The compression method is fairly simple. It may not be ideal in terms of performance, but it should yield correct results.

Before doing anything else, we index the trie using the buildIndex method. The indexing process provides each node with information about who its parents are. This information isn't needed for anything other than compression, so it isn't kept around most of the time.

When indexing is complete, the first pass at at compression can begin. The main purpose of the first pass is to merge identical leaves. We build a list of leaves, and merge any leaves that have the same value. All leaves are by definition endpoints, and can have no children, so there's no need to do any comparisons against anything other than value.

After all of the leaves have been merged, we move onto the second pass at compression. This pass always looks one "level" up from the current level. For instance, the first time through, it looks at the parents of the leaves. We'll compare each of the nodes, and if any two are identical [1], we'll merge them. When this process is complete, we'll construct a new list, up one level (i.e. parents of the nodes we just operated on, which the first time through would be the parents of the parents of the leaves) and start all over again. The whole thing continues until the new list of parents contains just one node, the top node. There is no other valid exit condition, since the trie does not necessarily have a constant depth (because our input words may vary in length).

[1] It is important to note that for the second pass, two nodes can only be considered identical if they have the same value, the same endpoint flag and exactly the same set of children - not children with the same values, but the exact same children. Since we work from the bottom to the top, any two nodes that meet these conditions must represent subtries that are recursively identical, all of the way down to the bottom of the trie. Such nodes can then safely be merged without losing any information.

On large wordlists, a large portion of the nodes in the resulting trie will be leaves, so a large space savings can be achieved just by merging down to the ideal 26 leaves (one for each letter). The remainder of the processing trims even more space. The compressed dawg often contains only 25% as many unique nodes as the original uncompressed trie did. The algorithm appears to yield databases on disk that are 1-2 times as large as the original wordlist used to construct the dawg, which makes it feasible for a program using this dawg to distribute databases, not wordlists.

The algorithm is reasonably fast for moderate-sized lists of words (a few minutes for 80k words on my Duron 850 with 800 MB of RAM). However, as the list grows larger, things slow down considerably.

I have already eliminated most of the obvious bottlenecks. For instance, instead of using lists that must be appended to, I use dictionaries when I can, and then generate the lists on the fly as I need them. This got me an order of magnitude improvement in processing time (that 80k list used to take most of five hours to complete). More time spent with the Python profiler has helped me eliminate a few other silly sources of inefficiency. However, I'm now at the point where I can't find anything else obvious with the profiler. I think that for this to get any faster, it's going to take a major algorithmic change, rather than a tweak. I would be happy if someone were to prove me wrong. :-)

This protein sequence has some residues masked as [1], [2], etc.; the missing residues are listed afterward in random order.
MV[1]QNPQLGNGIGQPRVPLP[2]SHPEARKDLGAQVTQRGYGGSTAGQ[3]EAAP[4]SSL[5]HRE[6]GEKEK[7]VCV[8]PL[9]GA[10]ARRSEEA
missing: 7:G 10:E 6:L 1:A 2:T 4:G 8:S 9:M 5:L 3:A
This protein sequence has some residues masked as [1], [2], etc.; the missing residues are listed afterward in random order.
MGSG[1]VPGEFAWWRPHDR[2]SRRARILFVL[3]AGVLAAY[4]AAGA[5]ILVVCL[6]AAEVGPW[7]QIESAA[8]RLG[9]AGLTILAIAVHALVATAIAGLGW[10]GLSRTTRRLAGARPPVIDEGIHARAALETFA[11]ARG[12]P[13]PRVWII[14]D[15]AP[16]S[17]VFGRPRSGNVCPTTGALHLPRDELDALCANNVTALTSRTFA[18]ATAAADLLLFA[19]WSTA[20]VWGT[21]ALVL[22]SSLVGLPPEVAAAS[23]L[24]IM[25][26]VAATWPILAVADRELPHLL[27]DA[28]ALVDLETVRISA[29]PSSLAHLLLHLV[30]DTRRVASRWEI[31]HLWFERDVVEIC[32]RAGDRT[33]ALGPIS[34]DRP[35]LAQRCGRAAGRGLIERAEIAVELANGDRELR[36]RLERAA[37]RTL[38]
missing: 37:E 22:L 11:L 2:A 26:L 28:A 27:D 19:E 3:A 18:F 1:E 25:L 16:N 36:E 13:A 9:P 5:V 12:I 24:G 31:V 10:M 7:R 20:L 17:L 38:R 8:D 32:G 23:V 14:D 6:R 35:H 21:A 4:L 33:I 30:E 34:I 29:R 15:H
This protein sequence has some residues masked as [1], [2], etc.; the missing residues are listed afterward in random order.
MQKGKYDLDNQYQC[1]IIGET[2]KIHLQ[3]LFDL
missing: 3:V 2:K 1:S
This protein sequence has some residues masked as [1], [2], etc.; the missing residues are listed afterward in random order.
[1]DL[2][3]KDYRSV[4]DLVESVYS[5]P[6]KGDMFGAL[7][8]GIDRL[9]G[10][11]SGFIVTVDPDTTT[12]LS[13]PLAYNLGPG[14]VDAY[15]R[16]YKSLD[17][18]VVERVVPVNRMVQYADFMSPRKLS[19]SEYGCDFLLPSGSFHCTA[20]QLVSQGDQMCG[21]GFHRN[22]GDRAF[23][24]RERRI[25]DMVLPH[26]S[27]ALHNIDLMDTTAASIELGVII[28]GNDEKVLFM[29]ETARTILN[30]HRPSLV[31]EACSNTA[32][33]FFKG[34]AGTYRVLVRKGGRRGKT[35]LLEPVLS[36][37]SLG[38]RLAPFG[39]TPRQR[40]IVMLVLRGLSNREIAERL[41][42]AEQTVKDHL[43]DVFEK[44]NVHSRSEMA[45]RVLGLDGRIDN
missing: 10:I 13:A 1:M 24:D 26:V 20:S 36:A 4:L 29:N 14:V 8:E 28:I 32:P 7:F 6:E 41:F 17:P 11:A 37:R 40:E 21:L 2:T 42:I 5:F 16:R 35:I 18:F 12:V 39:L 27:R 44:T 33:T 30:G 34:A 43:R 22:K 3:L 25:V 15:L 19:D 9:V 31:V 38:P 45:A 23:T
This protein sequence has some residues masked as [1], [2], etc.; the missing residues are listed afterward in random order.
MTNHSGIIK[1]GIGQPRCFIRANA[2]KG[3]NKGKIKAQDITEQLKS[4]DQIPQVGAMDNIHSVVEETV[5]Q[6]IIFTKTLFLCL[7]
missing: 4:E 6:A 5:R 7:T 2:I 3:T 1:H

This method may only be used on IN_MEMORY trees.
Parameters:
ratio - indicates whether to return compression ratio information
           (type=boolean True/False)
Returns:
  • compression relative to original, as a percentage, if ratio is True
  • None if ratio is False
Raises:
DawgError - under exception circumstances

leaves(self)

Builds a list of leaf nodes (nodes with no children) in the trie.
Returns:
list of leaves at Node instances
Raises:
DawgError - under exception circumstances

level(self, level=0)

Builds a list of nodes that are a certain level above the bottom of a trie.

We start at the leaves, and then move up a certain number of levels up from the leaves. For instance, level 0 is the leaves themselves, level 1 is the set of the parents of all of the leaves, level 2 is the parents of that set, etc. We can only do this if the DAWG has been indexed, so if it hasn't been yet, we do it here.

Note: the results from this method are probably only useful when the method is called against an entirely uncompressed trie, since a given node might be at more than one level in a compressed dawg. This is mostly a debugging method. Also, bear in mind that the "level" in this method is not the same as the depth value generated by the buildIndex method.
Returns:
list of nodes as Node instances
Raises:
DawgError - under exception circumstances

list(self)

Returns a sorted list representation of the trie/dawg.